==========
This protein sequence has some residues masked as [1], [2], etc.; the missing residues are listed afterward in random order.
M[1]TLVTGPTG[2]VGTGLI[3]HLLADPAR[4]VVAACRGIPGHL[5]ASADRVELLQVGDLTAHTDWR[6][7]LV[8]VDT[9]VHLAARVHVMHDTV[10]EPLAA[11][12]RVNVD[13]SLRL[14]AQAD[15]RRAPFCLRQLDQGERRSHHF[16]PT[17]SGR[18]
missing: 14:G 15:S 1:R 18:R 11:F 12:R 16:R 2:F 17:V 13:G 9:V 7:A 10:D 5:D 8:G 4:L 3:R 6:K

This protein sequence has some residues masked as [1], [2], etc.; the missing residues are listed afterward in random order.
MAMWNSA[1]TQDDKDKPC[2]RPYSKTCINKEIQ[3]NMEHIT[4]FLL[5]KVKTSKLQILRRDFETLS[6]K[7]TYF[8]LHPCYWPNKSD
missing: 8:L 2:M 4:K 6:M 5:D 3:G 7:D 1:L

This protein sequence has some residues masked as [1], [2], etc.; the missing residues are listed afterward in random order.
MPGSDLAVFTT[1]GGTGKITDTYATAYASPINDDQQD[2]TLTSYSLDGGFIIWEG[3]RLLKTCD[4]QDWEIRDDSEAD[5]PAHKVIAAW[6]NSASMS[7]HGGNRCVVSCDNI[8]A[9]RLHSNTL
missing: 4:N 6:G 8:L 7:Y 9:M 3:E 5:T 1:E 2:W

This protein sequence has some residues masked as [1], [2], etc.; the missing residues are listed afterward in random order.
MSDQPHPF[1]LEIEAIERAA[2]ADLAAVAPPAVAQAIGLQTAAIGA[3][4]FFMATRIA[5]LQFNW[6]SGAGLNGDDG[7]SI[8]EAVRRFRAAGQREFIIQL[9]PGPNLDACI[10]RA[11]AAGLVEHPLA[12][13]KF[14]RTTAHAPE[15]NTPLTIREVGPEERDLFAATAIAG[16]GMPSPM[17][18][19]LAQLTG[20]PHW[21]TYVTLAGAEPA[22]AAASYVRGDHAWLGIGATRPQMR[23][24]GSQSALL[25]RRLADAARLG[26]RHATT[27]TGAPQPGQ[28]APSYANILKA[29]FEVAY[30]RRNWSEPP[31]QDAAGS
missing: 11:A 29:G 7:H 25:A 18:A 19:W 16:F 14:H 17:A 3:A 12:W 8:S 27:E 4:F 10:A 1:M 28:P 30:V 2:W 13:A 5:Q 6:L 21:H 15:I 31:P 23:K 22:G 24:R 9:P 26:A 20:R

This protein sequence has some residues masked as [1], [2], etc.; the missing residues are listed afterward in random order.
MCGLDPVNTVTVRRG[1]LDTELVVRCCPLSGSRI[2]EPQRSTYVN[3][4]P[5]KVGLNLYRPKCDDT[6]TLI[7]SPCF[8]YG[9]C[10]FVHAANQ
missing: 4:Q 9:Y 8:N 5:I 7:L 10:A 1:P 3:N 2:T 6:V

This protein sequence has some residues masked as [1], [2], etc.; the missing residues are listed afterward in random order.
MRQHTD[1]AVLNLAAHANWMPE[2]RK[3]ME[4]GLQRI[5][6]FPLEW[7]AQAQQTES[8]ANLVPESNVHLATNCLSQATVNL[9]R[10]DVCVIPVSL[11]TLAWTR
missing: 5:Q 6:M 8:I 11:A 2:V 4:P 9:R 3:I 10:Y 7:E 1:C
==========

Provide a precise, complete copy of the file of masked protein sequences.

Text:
This protein sequence has some residues masked as [1], [2], etc.; the missing residues are listed afterward in random order.
M[1]TLVTGPTG[2]VGTGLI[3]HLLADPAR[4]VVAACRGIPGHL[5]ASADRVELLQVGDLTAHTDWR[6][7]LV[8]VDT[9]VHLAARVHVMHDTV[10]EPLAA[11][12]RVNVD[13]SLRL[14]AQAD[15]RRAPFCLRQLDQGERRSHHF[16]PT[17]SGR[18]
missing: 14:G 15:S 1:R 18:R 11:F 12:R 16:R 2:F 17:V 13:G 9:V 7:A 10:D 5:D 8:G 4:L 3:R 6:K

This protein sequence has some residues masked as [1], [2], etc.; the missing residues are listed afterward in random order.
MAMWNSA[1]TQDDKDKPC[2]RPYSKTCINKEIQ[3]NMEHIT[4]FLL[5]KVKTSKLQILRRDFETLS[6]K[7]TYF[8]LHPCYWPNKSD
missing: 8:L 2:M 4:K 6:M 5:D 3:G 7:D 1:L

This protein sequence has some residues masked as [1], [2], etc.; the missing residues are listed afterward in random order.
MPGSDLAVFTT[1]GGTGKITDTYATAYASPINDDQQD[2]TLTSYSLDGGFIIWEG[3]RLLKTCD[4]QDWEIRDDSEAD[5]PAHKVIAAW[6]NSASMS[7]HGGNRCVVSCDNI[8]A[9]RLHSNTL
missing: 4:N 6:G 8:L 7:Y 9:M 3:E 5:T 1:E 2:W

This protein sequence has some residues masked as [1], [2], etc.; the missing residues are listed afterward in random order.
MSDQPHPF[1]LEIEAIERAA[2]ADLAAVAPPAVAQAIGLQTAAIGA[3][4]FFMATRIA[5]LQFNW[6]SGAGLNGDDG[7]SI[8]EAVRRFRAAGQREFIIQL[9]PGPNLDACI[10]RA[11]AAGLVEHPLA[12][13]KF[14]RTTAHAPE[15]NTPLTIREVGPEERDLFAATAIAG[16]GMPSPM[17][18][19]LAQLTG[20]PHW[21]TYVTLAGAEPA[22]AAASYVRGDHAWLGIGATRPQMR[23][24]GSQSALL[25]RRLADAARLG[26]RHATT[27]TGAPQPGQ[28]APSYANILKA[29]FEVAY[30]RRNWSEPP[31]QDAAGS
missing: 11:A 29:G 7:H 25:A 18:A 19:W 16:F 14:H 17:A 3:A 12:W 8:S 27:E 4:F 10:A 1:M 28:P 30:V 2:W 13:A 5:Q 6:L 21:H 15:I 31:P 23:K 22:G 24:R 9:P 26:A 20:R

This protein sequence has some residues masked as [1], [2], etc.; the missing residues are listed afterward in random order.
MCGLDPVNTVTVRRG[1]LDTELVVRCCPLSGSRI[2]EPQRSTYVN[3][4]P[5]KVGLNLYRPKCDDT[6]TLI[7]SPCF[8]YG[9]C[10]FVHAANQ
missing: 4:Q 9:Y 8:N 5:I 7:L 10:A 1:P 3:N 2:T 6:V

This protein sequence has some residues masked as [1], [2], etc.; the missing residues are listed afterward in random order.
MRQHTD[1]AVLNLAAHANWMPE[2]RK[3]ME[4]GLQRI[5][6]FPLEW[7]AQAQQTES[8]ANLVPESNVHLATNCLSQATVNL[9]R[10]DVCVIPVSL[11]TLAWTR
missing: 5:Q 6:M 8:I 11:A 2:V 4:P 9:R 3:I 10:Y 7:E 1:C